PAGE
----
baby techniques (which frankly I didn't do)to try to get the
placenta to move back. I would stop worrying about it(easier
said than done I know) and concentrate on this amazing
beautiful thing that is happening to you. A successful birth is
truly a healthy mom and a healthy baby and if that means a c
section than so be it. Good luck. By the way my placenta moved
back and we had a gorgeous healthy baby with no interventions.
I am 15 weeks pregnant and just been diagnosed with complete posterior
placenta previa. My
mind is reeling with confusion and questions about this. I dont fall into any
of the categories at
high risk for this, but there I have it- I am the statistic.
Can anyone with experience with this give me some insight on how they dealt
I went on the web but I found only extreme examples of women rushed to the
ambulances with complications and so on... Is that the norm? I would greatly
Also, would you recommend my seeing a specialist? My doctors well recommended
at this site-
Dr Huibonhoa at Omni OB/Gyn and she was my doctor for my earlier pregnancy ( i
19month old daughter), but Im just concerned whether this puts me into a high
To compound matters, I now live in Fremont, which is a ways from AltaBates in
option over there is Washington Hospital, but I hear neonatal unit is not as
good as at
AltaBates. In case of an emergency, I would be taken to Washington Hospital,
where my doc
does not have operating rights. In such a scenario, do you think I would be
better off finding
another doc affiliated to Washington? or do you think I should stick with
someone I have a
relationship with, even if she may not be able to help in an emergency....
Have so many conflicting thoughts... I hope someone can help...
I don't have a lot of advice for you but I thought I would share my
experience of partial placenta previa with you to hopefully reduce
some of the stress you are feeling about this. I was diagnosed with
partial placenta previa early in my pregnancy. I had lots of
ultrasounds throughout the pregnancy in hopes that the placenta would
move. It never did. At about 36 weeks they prepped me for a C-section
just to do an exam in case the placenta ruptured during the exam. It
did not. I kept holding out hope for a vaginal delivery. I saw
stories of women being rushed to the hospital and was pretty nervous
also. Six days past the due date I did begin to bleed, a cup or so
and then it stopped. My husband was not home and I couldn't reach him
so I called an ambulance. The bleeding stopped as suddenly as it
started but I felt safe with the paramedics on hand. Long story
short, there was no panic at the hospital. I did have to have the
C-section I didn't want. But I was able to be awake and frankly with
no "labor" involved the C-section was easier than the fairly easy
vaginal birth I had years before and this includes the recovery. I
think of course you should be very informed about your condition. But
I wanted you to know my experience with placenta previa turned out
just fine. This was my only high risk factor also but I believe that
it alone does qualify you as "high risk", but don't take that too
gravely. I would assume with complete previa they will schedule your
C-section and you won't have to get there in an ambulance. Good luck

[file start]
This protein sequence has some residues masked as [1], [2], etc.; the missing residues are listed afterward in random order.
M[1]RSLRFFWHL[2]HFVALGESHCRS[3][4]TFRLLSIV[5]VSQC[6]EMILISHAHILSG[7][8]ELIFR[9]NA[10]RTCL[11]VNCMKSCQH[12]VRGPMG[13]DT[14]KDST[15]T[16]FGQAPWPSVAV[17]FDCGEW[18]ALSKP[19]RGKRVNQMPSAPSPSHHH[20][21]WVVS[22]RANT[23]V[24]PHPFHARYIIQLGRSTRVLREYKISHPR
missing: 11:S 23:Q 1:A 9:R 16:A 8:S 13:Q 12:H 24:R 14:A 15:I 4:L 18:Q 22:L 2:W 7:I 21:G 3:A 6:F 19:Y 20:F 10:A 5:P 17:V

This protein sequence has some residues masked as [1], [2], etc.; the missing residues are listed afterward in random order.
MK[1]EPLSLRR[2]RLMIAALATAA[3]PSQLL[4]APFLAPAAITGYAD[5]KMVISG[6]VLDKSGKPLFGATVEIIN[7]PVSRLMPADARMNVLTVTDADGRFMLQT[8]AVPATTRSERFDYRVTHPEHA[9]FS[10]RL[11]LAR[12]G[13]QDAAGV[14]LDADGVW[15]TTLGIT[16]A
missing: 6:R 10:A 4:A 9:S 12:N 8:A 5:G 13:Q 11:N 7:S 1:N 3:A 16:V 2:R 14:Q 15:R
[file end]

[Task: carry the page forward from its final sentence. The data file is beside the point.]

and try not to worry, we are so lucky to have the medical care that
I too was diagnosed with complete placenta previa at 15 weeks. I had a
follow up ultrasound scheduled at 21 weeks, which showed that it had cleared
up. In those 6 weeks between ultrasounds I also looked online and saw all
those horror stories, especially in a chat room dedicated to the topic. Yes,
the worst cases are all quite frightening. In the end I concluded that the
women who were on bedrest were the ones who had time to write at length
about their bad experiences online. Those who no longer had this condition
later in their pregnancy stopped going to that chat room. Please keep in
mind that placenta previa goes away by 20 weeks in most cases. I cancelled
travel plans during this period. I also was concerned about getting to the
hospital in case of an emergency. It doesn't hurt to be cautious during this
period, but don't worry too much about it. Find time to enjoy your
pregnancy also! Last week I gave birth to a healthy baby girl and had no
complications. I hope the rest of your pregancy goes well.
I was diagnosed with placenta previa at a routine ultrasound apppointment
around my 20th week. I had no bleeding or any other symptoms & the doctor
suggested that the placenta might still "move up" by the end of my
pregnancy, but to also be ready for a possible c-section if it didn't. She
told me to refrain from any heavy lifting, exercise or intercouse as these
activities might cause bleeding, which leads to bedrest. I never did have
any bleeding or have to be on bedrest & in fact my pregnancy was fairly
uneventful except for the above. My placenta never moved up, though, & I
had a scheduled c-section one week before my due date. I've now got a
happy, healthy 15-month old daughter.
I was a little bummed out at first about having to have the cesarean but it
was also very uneventful & not too hard to recover from, but that's another
subject altogether. So placenta previa can be a very serious condition but
it can also be fairly mild, if the proper precautions are observed and you
don't have any bleeding. Or if you're lucky your placenta might move up and
you won't have to worry about it!
You might search the Web for a discussion group called "club previa," which
might lead you to a list that will answer some of your questions. Many of
the women there have had more severe cases than I did but it might help to
read about some first-hand experiences. I also used to post on the Usenet
newsgroup misc.kids.pregnancy, which you can reach from Google.com. Go to
google.com and click on "search groups," then type in placenta previa & see
what you get. Or you can post a question there & folks will try to help you
this page was last updated: Apr 25, 2006